Immediate Annuity


Purchasing an immediate annuity means giving money to an insurance company and in return receiving monthly payments guaranteed by the insurance company for your lifetime. The monthly amount consists partly of some of the money originally given to the insurance company along with interest. For example,  according to the Wall Street Journal  (July 5-6, 2014 p. B8), a 65 year old man who invests $100,000 today would receive about $565 monthly and a woman $535 because women live longer on average. A man and a woman, both aged 65, and who purchase a joint annuity would receive $475 monthly for as long as either is alive. The $100,000 belongs to the insurance company and the payments end on death whenever it occurs. You may purchase an annuity that pays a "cash refund" at death to your heirs but this comes at the cost of reducing monthly payments during your lifetime by 10% or more.


Receiving guaranteed payments of $475/month or $5,700/yr. can be an attractive way for a couple to ensure that some essential monthly living expenses will be covered for life no matter what. Especially if the $100,000 amount invested to produce the $475 monthly payment is not required to meet inheritance or other goals and if access to the $100,000 is not important. Also, because the monthly payments are partly return of your own money, the income tax on annuity payments is less than on most other interest paying investments.


So what can you do if you want guaranteed income but you don't like the idea of:

  1. Giving up access to your $100,000
  2. Risking that you might not live a long life and you don't even get your own money back (unless you took reduced payments)
  3. Seeing 3% annual inflation reduce the purchasing power of your $475 in 20 years to $263, because the payments stay the same but they buy less every year

Government Bonds


The US government offers guaranteed income investments too. You may not like or believe everything the US government does, but the US Treasury guarantee is the most desired in the world. One example is the 30 Year Treasury bond that pays a fixed rate of interest for 30 years. If you hold it until it matures in 30 years it returns all of originally invested money to you or your heirs. The interest rate does vary depending on when you purchase the bond, in the 1980s between 7.5%- 15%; 1990s 4.7% - 8.4% and 2000s 2.5% - 6%. Currently, the 30 Year Treasury offers a historically low rate of 3.4%. The interest rate is unlikely to stay this low for very long.


If instead of giving $100,000 to an insurance company in exchange for a fixed annuity, you might consider "laddered" purchases of 30 Year US Treasury bonds. This means dividing the $100,000 into several units, say of $10-20,000 each and purchasing bonds over time as rates go up. To match the annuity payout of $475 monthly for a person age 65 to 100, the average interest rate for the next 30 years will have to be about 4.5 - 5% even considering the slight tax advantage of the annuity. That isn't a bad bet. Of course, if interest rates rise you could also "ladder" purchases of annuities which will also offer higher rates, but the Treasury bond allows you access to your money (you can sell it before it matures  if you really need the money) and your heirs will inherit it instead of an insurance company being your heir.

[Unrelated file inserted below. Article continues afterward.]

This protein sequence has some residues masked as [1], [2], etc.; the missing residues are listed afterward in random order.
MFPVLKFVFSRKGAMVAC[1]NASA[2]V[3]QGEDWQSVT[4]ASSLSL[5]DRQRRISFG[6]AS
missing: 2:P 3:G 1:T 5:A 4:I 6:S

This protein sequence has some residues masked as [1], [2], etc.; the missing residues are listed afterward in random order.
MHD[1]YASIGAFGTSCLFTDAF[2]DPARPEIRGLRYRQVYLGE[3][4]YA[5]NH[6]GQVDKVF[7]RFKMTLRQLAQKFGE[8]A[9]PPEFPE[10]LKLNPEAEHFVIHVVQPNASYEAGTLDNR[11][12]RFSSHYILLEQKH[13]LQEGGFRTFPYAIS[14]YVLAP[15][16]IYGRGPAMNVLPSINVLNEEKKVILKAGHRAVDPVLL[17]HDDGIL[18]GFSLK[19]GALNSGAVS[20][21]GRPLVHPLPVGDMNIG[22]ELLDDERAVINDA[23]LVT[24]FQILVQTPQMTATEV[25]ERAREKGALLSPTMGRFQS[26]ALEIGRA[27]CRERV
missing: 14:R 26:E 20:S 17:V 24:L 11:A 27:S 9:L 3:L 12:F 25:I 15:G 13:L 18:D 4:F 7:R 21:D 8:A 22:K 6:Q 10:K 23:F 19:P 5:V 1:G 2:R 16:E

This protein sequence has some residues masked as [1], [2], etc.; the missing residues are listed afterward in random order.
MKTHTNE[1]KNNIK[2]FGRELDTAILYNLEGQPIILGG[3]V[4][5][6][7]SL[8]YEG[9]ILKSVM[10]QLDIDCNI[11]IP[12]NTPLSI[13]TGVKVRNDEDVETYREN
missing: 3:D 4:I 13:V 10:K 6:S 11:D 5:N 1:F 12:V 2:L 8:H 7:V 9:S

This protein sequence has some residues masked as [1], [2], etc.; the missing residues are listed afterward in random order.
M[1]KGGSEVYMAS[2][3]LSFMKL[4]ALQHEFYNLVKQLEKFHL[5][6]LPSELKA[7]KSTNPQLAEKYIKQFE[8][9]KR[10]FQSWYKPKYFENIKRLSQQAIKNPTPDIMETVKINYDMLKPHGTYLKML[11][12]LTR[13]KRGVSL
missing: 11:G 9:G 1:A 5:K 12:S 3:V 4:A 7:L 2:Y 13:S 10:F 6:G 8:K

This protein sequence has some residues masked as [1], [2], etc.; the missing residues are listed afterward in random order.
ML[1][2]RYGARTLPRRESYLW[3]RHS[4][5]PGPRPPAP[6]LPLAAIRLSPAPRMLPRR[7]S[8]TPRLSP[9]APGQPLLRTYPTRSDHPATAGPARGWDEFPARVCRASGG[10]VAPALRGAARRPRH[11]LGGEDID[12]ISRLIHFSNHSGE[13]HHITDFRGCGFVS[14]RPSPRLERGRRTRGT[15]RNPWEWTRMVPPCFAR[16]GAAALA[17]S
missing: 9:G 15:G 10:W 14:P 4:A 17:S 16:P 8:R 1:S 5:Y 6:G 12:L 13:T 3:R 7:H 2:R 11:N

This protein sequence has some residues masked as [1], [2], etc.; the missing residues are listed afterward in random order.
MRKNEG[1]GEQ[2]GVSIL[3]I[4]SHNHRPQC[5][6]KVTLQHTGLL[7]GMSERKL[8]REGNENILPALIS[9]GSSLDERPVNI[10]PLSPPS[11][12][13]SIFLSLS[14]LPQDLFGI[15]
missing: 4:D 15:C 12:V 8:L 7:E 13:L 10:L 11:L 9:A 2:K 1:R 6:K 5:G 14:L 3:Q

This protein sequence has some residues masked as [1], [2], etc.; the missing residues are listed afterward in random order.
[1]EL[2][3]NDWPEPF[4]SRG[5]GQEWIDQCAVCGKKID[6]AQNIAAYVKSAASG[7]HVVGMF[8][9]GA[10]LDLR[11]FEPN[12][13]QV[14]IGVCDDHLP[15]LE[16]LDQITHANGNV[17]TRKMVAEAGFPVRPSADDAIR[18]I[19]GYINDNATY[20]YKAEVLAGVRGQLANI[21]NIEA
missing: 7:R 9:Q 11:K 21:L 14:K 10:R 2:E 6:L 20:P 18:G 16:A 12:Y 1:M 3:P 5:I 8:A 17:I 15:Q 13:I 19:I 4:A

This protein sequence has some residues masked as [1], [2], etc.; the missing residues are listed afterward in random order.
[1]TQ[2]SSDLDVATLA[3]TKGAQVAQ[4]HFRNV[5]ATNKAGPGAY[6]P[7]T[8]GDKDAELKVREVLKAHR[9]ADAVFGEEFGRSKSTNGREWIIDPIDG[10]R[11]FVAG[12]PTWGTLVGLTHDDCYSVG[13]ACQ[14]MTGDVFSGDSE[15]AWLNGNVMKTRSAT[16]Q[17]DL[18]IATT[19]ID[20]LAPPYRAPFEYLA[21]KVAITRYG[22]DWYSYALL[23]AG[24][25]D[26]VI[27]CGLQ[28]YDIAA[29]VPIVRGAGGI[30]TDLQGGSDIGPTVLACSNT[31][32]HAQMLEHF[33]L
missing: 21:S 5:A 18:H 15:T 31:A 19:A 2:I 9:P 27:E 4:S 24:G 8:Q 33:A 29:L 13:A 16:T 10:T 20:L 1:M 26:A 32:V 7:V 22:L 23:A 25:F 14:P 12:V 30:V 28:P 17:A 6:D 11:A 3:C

Understand what you are buying before purchasing annuities or government bonds. Consult a trusted financial professional before investing.  If you don't have one yet, find one who is a fiduciary (puts your interests first).


Government bonds are guaranteed only as to timely payment of principal and interest, and, if held to maturity, they offer a fixed rate of return and fixed principal value. Government bonds do not eliminate market risk. The purchase of bonds is subject to availability and market conditions. There is an inverse relationship between the price of bonds and the yield: when price goes up, yield goes down, and vice versa. Market risk is a consideration if sold or redeemed prior to maturity. Some bonds have call features that may affect income.


Samuel Financial LLC is located at 858 Washington Street, Dedham, MA 02026 and can be reached at 781.461.6886.  Securities and advisory services offered through Commonwealth Financial Network, member FINRA/SIPC, a registered investment adviser.  


Trustee Workshops


As many of you know, we have been offering free seminars at our office for our clients and their family members on the Role of the Fiduciary - what do you have to do if you are named as Executor/Personal Representative or Trustee? These sessions have been very popular and we know many of you have been disappointed when you were unable to attend because all available spots were filled. We purposely have only a small number of people attending each seminar to make it easier for the attendees to participate and ask questions. We will continue to run these seminars periodically, so look for our email notice when the next one is scheduled. We hope to see you soon!


What's New?


Congratulations Jennifer!

Jennifer Poles has recently moved to a new position as the firm's legal assistant. She still handles all of the scheduling for the office, but has taken on the additional responsibilities of assisting the paralegals with trust funding and finalizing estate plan documents, along with a variety of other tasks. For those of you who have become accustomed to her cheerful voice when you call, not to fear, she is still here! You can reach Jennifer at or 781/461-1020 ext. 212.


Congratulations Chris!

We offer our heartfelt congratulations to our long-time office manager Christina Sheehan on the birth of her grandson, born to Chris' daughter Courtney (who also worked at SSB many years ago).  He will soon learn he has a grandmother second to none!